Ask a Pastor Ep. 50 - Bible Accuracy, Prayer for the President, After Death

Welcome to Ask a Pastor, a podcast from Orchard Hill Church! Have you ever had a question about the Bible, Faith, or Christianity as a whole? Submit your question and one of our pastors will answer on the program. New episodes every Wednesday.

This episode our Senior Pastor, Dr. Kurt Bjorklund, talks with Life Stage Pastor, George Palombo, about how accurate the Bible is when recording historical events, David Platt's prayer for President Trump, and what happens to us after we die.

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Kurt Bjorklund: Hi, welcome. Today on Ask A Pastor I'm joined by George Palombo, and we are going to talk about several questions that different people have sent along to us on this podcast or different ways that you can have it distributed. And if you have questions you can send them to, we'd love to address them. So George, welcome.

George Palombo: Good morning.

Kurt Bjorklund: George serves as one of our life stage pastors at our Wexford campus, and is engaged in many important things around Orchard Hills. So here's the first question, and this deals with biblical accuracy. So this person asks the question, "My question is maybe more of a technical question about the Bible than a larger principle. In Judges 16:5 it states, "The ruler of the Philistines went to her and said, 'See if you can lure him into showing you the secret of his great strength and how he can overpower him so that we may tie him up and subdue him. Each one of us will give you 1100 shekels of silver.'"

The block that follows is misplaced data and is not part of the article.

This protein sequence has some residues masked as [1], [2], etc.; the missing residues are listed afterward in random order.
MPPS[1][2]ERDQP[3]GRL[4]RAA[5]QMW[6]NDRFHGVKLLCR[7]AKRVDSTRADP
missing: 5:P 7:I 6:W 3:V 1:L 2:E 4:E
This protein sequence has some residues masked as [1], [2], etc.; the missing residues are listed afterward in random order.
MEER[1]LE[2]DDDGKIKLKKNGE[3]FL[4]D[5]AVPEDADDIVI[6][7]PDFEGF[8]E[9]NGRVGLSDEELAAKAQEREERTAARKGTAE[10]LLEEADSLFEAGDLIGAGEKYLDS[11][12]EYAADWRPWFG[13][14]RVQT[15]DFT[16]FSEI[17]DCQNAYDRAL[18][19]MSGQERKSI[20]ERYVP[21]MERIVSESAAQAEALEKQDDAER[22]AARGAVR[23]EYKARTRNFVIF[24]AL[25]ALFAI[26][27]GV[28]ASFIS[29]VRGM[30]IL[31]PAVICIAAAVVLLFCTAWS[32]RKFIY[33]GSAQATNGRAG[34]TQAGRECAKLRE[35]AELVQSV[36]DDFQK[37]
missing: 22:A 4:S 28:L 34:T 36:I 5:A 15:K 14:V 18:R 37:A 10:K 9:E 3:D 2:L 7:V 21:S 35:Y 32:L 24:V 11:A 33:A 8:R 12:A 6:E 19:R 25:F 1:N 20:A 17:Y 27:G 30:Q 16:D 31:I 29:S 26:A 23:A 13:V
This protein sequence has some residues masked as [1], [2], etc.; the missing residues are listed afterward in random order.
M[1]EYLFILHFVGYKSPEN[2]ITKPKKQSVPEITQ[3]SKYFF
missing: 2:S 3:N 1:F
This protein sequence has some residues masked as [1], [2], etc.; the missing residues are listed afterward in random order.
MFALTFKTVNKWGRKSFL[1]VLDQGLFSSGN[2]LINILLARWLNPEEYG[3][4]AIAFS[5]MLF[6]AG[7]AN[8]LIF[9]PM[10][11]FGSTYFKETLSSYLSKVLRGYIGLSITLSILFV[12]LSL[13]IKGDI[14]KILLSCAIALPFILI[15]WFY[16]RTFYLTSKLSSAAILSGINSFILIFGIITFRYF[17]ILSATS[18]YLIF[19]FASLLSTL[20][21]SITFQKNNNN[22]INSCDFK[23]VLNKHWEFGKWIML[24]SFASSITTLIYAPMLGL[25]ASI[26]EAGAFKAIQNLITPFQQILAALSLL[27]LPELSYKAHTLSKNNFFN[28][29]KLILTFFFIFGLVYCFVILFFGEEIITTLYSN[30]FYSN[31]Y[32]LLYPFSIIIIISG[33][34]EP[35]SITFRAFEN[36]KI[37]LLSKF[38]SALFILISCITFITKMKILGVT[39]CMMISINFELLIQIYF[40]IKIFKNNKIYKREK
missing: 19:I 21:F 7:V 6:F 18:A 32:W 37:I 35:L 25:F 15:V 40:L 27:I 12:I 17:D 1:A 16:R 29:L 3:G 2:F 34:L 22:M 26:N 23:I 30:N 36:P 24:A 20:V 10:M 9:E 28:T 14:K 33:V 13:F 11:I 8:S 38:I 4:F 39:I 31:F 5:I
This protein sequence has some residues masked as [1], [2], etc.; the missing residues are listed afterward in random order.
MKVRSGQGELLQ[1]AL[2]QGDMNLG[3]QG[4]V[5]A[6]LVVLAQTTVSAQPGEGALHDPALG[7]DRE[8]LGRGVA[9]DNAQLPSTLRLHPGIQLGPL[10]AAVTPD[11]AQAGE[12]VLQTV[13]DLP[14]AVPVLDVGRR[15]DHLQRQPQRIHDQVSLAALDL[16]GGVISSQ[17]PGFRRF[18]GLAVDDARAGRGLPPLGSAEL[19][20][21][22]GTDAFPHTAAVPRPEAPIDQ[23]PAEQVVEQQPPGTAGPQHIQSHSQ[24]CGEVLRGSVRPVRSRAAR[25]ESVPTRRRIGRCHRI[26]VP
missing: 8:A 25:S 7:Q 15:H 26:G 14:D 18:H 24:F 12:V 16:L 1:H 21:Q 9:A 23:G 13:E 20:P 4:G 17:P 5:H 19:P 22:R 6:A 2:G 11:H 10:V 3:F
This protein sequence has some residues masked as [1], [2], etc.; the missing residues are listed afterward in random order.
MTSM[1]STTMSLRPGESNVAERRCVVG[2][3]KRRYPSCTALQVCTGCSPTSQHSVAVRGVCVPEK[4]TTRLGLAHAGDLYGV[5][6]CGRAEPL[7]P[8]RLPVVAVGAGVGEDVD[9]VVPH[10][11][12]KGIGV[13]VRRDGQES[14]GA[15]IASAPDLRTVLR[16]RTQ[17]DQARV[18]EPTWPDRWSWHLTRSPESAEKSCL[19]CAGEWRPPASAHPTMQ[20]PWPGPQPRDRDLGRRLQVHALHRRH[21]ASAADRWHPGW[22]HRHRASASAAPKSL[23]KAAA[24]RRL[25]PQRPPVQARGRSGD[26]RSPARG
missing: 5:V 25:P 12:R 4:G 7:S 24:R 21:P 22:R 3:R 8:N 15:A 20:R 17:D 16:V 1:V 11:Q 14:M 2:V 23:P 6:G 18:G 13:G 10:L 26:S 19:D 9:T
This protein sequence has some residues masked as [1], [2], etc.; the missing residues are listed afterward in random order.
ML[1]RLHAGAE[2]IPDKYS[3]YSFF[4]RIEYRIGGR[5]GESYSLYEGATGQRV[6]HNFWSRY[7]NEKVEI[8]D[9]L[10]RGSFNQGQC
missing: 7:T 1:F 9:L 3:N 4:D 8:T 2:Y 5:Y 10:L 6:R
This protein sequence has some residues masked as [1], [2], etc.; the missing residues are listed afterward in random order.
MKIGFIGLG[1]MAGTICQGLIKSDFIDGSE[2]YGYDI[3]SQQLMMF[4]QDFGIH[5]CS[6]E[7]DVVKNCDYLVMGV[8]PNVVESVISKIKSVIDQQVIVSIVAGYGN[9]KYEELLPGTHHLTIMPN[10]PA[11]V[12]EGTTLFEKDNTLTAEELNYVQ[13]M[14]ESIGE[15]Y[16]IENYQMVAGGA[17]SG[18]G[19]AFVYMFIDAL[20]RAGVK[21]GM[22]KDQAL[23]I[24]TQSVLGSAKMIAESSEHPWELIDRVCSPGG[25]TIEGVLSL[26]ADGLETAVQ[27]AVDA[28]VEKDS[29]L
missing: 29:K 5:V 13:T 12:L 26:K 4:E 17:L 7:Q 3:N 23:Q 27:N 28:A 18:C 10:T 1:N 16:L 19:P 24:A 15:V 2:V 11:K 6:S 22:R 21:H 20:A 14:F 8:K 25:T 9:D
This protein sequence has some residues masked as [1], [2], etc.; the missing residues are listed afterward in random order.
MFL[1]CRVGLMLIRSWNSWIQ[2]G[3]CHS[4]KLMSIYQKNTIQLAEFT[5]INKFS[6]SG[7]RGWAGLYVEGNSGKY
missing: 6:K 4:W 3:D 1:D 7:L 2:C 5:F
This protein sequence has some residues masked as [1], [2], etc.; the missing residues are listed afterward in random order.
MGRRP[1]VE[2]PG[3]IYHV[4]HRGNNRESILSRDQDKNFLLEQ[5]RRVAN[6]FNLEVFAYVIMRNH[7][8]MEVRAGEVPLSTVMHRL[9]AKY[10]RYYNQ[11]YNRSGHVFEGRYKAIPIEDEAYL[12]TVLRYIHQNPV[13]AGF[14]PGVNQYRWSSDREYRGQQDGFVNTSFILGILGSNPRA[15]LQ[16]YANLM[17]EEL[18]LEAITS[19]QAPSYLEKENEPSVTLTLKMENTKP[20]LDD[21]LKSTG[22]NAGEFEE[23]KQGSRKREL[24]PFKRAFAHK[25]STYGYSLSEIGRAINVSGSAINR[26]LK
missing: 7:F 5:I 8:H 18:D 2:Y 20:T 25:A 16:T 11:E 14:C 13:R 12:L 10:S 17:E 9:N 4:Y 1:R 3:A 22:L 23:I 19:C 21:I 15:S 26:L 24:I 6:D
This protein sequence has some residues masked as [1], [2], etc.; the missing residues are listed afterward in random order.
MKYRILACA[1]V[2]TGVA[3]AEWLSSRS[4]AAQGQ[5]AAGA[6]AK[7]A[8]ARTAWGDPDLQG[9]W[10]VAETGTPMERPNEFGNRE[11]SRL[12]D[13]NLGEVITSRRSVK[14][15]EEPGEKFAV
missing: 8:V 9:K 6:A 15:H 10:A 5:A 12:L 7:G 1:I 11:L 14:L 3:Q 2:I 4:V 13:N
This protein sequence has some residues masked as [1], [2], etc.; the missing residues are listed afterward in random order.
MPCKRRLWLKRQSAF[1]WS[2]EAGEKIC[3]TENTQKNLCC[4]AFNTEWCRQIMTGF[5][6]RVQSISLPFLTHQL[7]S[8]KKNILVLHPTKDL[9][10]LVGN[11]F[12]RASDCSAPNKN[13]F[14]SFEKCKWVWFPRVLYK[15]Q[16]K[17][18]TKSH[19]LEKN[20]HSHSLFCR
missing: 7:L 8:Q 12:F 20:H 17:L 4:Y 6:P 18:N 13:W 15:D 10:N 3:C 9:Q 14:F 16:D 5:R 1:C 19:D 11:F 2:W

Kurt Bjorklund: Then the question says, "How does the writer of the book of Judges know that the Philistines said in a private meeting? How would the writer have obtained that information? I don't think Delilah would have voluntarily given this information up to the writer of Judges. This is like me saying, I know exactly what my enemies discuss even though I'm nowhere near the event. To put it in a sports teams analogy, it's like the coach of Team A saying, 'I know exactly what Team B coach is telling them,' or his opponents in the locker room at halftime. I trust the Bible but verses like this seem concocted to me."

Kurt Bjorklund: So, George.

George Palombo: Wow, that is an exhaustive, exhausting question, for sure.

Kurt Bjorklund: Exhausting, yes.

George Palombo: I would say, the first thing, and I'm going to even look at the question again while we... There are a couple of things that stand out to me in there, and I think the first one is that there's a fallacy built into the question, there's a negative question inside of the question that implies that we can't know. And so I think when we read the scriptures, as well as any other literature, we need to be really careful that we don't ask questions of the scriptures and make a negative comment and answer the question negatively before we dig into the actual content. And I think there's an implication there that we can't know that Delilah, or wouldn't know that Delilah would never have given that information up. So that was the first thing that stuck out to me.

George Palombo: And I do think that based on the story, I mean this was a story that had a lot of intrigue and a lot of drama, and I think Delilah is probably a pretty normal human being, in that when she saw the outcomes of what happened as a result of the conniving and drama that she created, that she very well may have repented and would perhaps been interviewed by someone at that time and perhaps had given that answer.

Kurt Bjorklund: Okay. So what you would say is, it's possible that there's a very human explanation for that text, rather than some kind of divine supernatural knowledge, or that it was a concocted piece of literature for the evidence of how that was read.